One of the most commonly prescribed products by Cosmetic Surgeons and Dermatologists for skin lightening is Galderma Laboratories Tri-Luma Cream.
On August 10, 2010, Galderma Laboratories received a warning letter from the FDA concerning the promotion of Tri-Luma Cream. This letter requested that Galderma Labs provide important corrective information about Tri-Luma relating to certain promotional claims and prescribing information. The FDA concluded that Galderma’s visual aids misleadingly suggested that Tri-Luma is safe and effective for (1) long term use, when in fact it should not be used for more than 90 days; (2) use in combination with glycolic acid peels; (3) the treatment of any dark spots and any type of melasma regardless of severity or location; and (4) use in patients with darker skin types. The FDA also made mention of the fact that the safety and efficacy of hyperpigmentation conditions other than melasma of the face have not been studied. Galderma also failed to mention that the hydroquinone contained in Tri-Luma Cream may produce exogenous ochronosis, a gradual and difficult to treat blue-black darkening of the skin, whose occurrence should prompt discontinuation of therapy. The bottom line, products containing hydroquinone are not as safe as the manufacturers would like you to believe and should only be used for short periods of time.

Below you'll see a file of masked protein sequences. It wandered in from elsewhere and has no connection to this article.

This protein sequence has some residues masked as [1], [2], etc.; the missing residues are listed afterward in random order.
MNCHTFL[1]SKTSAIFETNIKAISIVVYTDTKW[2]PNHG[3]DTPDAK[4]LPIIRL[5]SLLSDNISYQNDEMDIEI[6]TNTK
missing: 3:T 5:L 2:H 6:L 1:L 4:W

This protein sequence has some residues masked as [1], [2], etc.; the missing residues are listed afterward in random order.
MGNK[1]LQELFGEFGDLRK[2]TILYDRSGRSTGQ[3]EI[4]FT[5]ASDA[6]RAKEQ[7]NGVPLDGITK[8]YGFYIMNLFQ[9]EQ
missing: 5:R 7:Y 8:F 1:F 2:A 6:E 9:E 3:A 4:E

It is this author’s belief that it is only a matter of time before the United States takes the same position as the European Union, Japan, Australia and others in banning the use of hydroquinone altogether. Realistically, however, this outright ban is not going to happen overnight. In the meantime the consumer should be aware that there are some natural products on the market like azelaic acid, which are natural and have about the same success rate as hydroquinone in lightening dark spots and melasma, approximately 60%, but without the potential side effects and which unlike hydroquinone can be used for extended periods of time. Other natural skin lightening agents on the market are kojic acid and licorice extract which work in a similar fashion to azelaic acid but do not appear to be as effective.
To sum it all up, there are natural ingredient alternatives to hydroquinone on the market that are effective in lightening dark spots of the skin whether secondary to sun damage and acne (post-inflammatory hyperpigmentation) or hormonal variations (melasma). I would recommend skincare products that contain a combination of azelaic acid, kojic acid and licorice extract which would offer the best chance of achieving success to naturally lighten dark spots, brighten the skin, and even skin tone. If you are using products containing hydroquinone, do not use them for more than three months, after which, I recommend switching to the more natural alternatives.
Now its the FDA (U.S. Food and Drug Administration) that has has banned the use of hydroquinone except in concentrations less than 2% and with a doctors prescription. Ninety-five percent of the countries in the world have banned it entirely so that shows the power of the drug lobby with the United States Congress.